UN Workshop on Conflict-Related Sexual Violence against Men & Boys, 25-26 July 2013: Executive Summary
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Office of the Uni...
UN Workshop on Conflict-Related Sexual Violence against Men & Boys, 25-26 July 2013: Executive Summary
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EXECUTIVE SUMMARY...
UN Workshop on Conflict-Related Sexual Violence against Men & Boys, 25-26 July 2013: Executive Summary
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Executive Summary of the Report of Workshop on Sexual Violence against Men and Boys

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This executive summary highlights the findings of a two-day workshop convened by the United Nations' Office of the Special Representative of the Secretary-General on Sexual Violence in Conflict in July 2013. The conference brought together human rights defenders, medical practitioners and service providers, researchers and academics, civil society representatives, and male survivors of conflict-related sexual violence to discuss gaps in research, legal frameworks, and medical services and support among other things and suggest ways in which to address these gaps.

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Executive Summary of the Report of Workshop on Sexual Violence against Men and Boys

  1. 1. UN Workshop on Conflict-Related Sexual Violence against Men & Boys, 25-26 July 2013: Executive Summary 1 Office of the United Nations Special Representative of the Secretary-General on Sexual Violence in Conflict Report of Workshop on Sexual Violence against Men and Boys in Conflict Situations
  2. 2. UN Workshop on Conflict-Related Sexual Violence against Men & Boys, 25-26 July 2013: Executive Summary 2 EXECUTIVE SUMMARY The Women, Peace and Security agenda has had considerable success in drawing attention to the issue of sexual violence against women and girls in conflict situations, but has been silent on the related question of conflict related sexual violence against men and boys. Despite mounting evidence that this is a major issue in a number of conflict situations around the globe, such violence continues to be under-reported, under-documented and under-acknowledged, thereby preventing victims from being availed much needed assistance and from accessing justice. Cognizant of the need for policies and practices that offer appropriate responses to men and boy survivors, and that challenge deeply entrenched cultural assumptions about male invulnerability to such violence, the Special Representative of the Secretary General on Sexual Violence in Conflict convened a workshop of experts to discuss the major dimensions to be brought into consideration, as well as to map out recommendations for ways forward. In considering the scope of the problem, the workshop highlighted examples of sexual violence against men and boys in at least 25 countries since the turn of the century, and the fact that members of armed groups and forces are themselves also vulnerable. A multiplicity of forms of such violence were highlighted, ranging from anal rape through being coerced into committing various sexual acts, to also include forms of genital mutilation. The multiplicity of possible spaces in which such violence occurs was highlighted, as was the need to be aware of the ways in which conflict-related sexual violence continues in situations of exile, as well as in what are officially post-conflict contexts. While the majority of perpetrators are believed to be men, it was also acknowledged that women can also be actively involved. It was also seen that sexual violence against men and boys builds on the same gender constructs as are evident in sexual violence against women and girls, and that the ‘feminization’ of men through sexual violence is an extension of the larger gender logic that informs the subordination of women. Such sexual violence is frequently used as a weapon of war with the intent of fracturing communities and reducing their capacity to resist, and gender humiliation is frequently linked to ethnic humiliation. In exploring the impacts and consequences of conflict-related sexual violence against men and boys, the discussion focused on the five ‘Ps’: physical, psychological, psycho-sexual, psycho-social, and political. It thus made clear how the consequences spread beyond the individual to create domestic and social dysfunction. The discussion thus emphasized the need to consider responses that work not only with the individual victim or survivor, but also his partner, family, and community. In considering these impacts and the distinctive needs they create, the workshop considered key similarities and differences between conflict related sexual violence against men and boys, and that against women. Most striking in this regard was the manner in which male victims are frequently coerced into active involvement in sexual violence against other men and women, as well as being coerced to harm themselves genitally through particular sexual acts with objects. When comparing how such violence relates to and differs from the better documented and understood sexual abuse against boys, the public nature of much conflict-related sexual violence was contrasted to the secretive nature of most sexual abuse, and the very distinct nature of the relationship between perpetrator and victim (as compared to trusted family member or friend in situations of child abuse) was also discussed. While the above discussions highlighted some particular gaps in responses to conflict-related sexual violence, participants also considered the broad challenges of addressing the issue; many of the existing documents related to Gender-Based Violence focus exclusively on women and girls, leaving practitioners in field settings with virtually no guidance on how to work with men and boys. This is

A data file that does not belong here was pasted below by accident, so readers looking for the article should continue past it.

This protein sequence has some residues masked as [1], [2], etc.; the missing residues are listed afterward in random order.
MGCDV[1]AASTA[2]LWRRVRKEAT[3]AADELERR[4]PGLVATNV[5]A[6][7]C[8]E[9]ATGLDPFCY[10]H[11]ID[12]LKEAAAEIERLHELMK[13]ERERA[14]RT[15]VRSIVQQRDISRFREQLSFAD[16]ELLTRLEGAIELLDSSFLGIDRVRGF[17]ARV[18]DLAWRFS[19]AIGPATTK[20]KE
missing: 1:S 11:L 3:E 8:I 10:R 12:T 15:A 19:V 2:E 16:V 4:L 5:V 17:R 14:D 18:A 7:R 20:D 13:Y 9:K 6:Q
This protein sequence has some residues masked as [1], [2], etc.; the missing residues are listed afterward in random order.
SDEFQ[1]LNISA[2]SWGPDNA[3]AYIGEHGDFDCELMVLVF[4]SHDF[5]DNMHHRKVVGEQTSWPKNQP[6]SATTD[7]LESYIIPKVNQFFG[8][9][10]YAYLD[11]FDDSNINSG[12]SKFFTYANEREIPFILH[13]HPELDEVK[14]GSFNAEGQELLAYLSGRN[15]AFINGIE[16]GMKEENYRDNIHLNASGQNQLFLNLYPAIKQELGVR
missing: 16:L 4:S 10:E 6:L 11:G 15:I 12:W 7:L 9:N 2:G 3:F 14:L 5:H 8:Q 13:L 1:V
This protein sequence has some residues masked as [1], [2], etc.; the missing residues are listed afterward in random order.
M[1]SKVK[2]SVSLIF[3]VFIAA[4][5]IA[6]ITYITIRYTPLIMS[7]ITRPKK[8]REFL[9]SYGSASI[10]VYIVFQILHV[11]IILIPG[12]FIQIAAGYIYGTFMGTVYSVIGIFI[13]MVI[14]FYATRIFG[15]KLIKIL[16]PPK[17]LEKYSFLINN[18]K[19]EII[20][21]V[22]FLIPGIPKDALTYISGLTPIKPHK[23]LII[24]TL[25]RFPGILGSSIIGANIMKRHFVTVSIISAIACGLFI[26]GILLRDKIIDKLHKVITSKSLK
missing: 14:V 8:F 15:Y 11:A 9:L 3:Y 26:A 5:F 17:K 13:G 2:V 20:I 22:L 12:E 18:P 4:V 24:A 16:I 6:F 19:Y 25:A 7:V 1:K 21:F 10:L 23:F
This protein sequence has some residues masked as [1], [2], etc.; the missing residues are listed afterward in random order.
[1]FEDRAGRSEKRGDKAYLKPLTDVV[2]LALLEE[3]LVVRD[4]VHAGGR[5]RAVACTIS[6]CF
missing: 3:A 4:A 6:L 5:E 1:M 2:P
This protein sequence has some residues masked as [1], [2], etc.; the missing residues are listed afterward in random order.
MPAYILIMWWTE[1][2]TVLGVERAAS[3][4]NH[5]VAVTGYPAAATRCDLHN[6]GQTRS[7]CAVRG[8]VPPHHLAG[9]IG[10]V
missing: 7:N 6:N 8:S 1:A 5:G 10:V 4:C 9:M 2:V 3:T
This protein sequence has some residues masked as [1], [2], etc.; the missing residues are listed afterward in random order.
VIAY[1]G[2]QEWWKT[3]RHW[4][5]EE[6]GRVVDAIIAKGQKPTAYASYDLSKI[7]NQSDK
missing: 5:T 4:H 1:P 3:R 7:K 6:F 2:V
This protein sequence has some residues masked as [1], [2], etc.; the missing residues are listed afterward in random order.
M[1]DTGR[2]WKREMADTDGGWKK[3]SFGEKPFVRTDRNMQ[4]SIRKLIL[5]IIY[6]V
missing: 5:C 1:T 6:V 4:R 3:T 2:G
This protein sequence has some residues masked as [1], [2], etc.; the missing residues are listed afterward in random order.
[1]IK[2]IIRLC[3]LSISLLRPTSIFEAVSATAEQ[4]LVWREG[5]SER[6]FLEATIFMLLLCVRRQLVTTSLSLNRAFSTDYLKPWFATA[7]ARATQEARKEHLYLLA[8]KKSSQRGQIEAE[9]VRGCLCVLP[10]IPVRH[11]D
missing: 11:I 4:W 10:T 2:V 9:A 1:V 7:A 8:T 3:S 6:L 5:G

3. 3. UN Workshop on Conflict-Related Sexual Violence against Men & Boys, 25-26 July 2013: Executive Summary 3 aggravated by wide-spread discomfort working on issues that are perceived to relate in one way or another to sexuality and sexual orientation. Moving from direct service provision to the longer-term agenda of legal responses and the fight against impunity, the failure of many domestic legal frameworks to recognize men as potential victims of sexual violence was noted alongside the chilling effect on reporting of penal codes that fail to distinguish between consensual and non-consensual homosexual activity. International criminal law, as developed through the major international criminal tribunals for Yugoslavia and Rwanda in particular, and as synthesized in the Rome statute of the International Criminal Court, provides the most comprehensive framework for addressing this issue, supported by a range of human rights treaties and mechanisms, particularly those in defense of the rights to life, personal security, physical integrity, freedom from torture, inhuman and degrading treatment, access to health and equal protection. Importantly, the ICC also recognizes the importance of coercion. To ensure that domestic jurisdictions are able to address conflict-related sexual violence against men and boys it is thus essential to harmonize domestic frameworks in line with international best practice. The prospects of traditional or customary justice systems being able to address the issue of sexual violence against men was given consideration, but, given its tendency to be patriarchal in structure and outlook, the mechanisms of truth-telling, reparations and institutional reform offered by transitional justice appeared to offer stronger prospects of redress to male victims. The report makes 29 specific recommendations, grouped under five main headings: a) Determining the scope of sexual violence against men and boys, notably through increased screening and documentation of three key populations (refugees, combatants, detainees) b) Developing survivor-centered responses to men and boy survivors that begin with the individual, but when appropriate also work with families, households and communities, and encourage survivors in the establishment of self-help associations c) Mainstreaming male-inclusive understandings of and approaches to GBV within the humanitarian community, with immediate attention to revising key guidelines and training instruments d) Building on international momentum in the form of new resource allocations, strengthened communities of practice, and stronger statements of international commitment to addressing the issue e) Enabling survivors to access justice, and strengthening domestic and international capacity to hold perpetrators to account, principally through aligning domestic and regional frameworks with international best-practice, as established in the Rome Statute Office of the Special Representative of the Secretary-General on Sexual Violence in Conflict 5 December 2013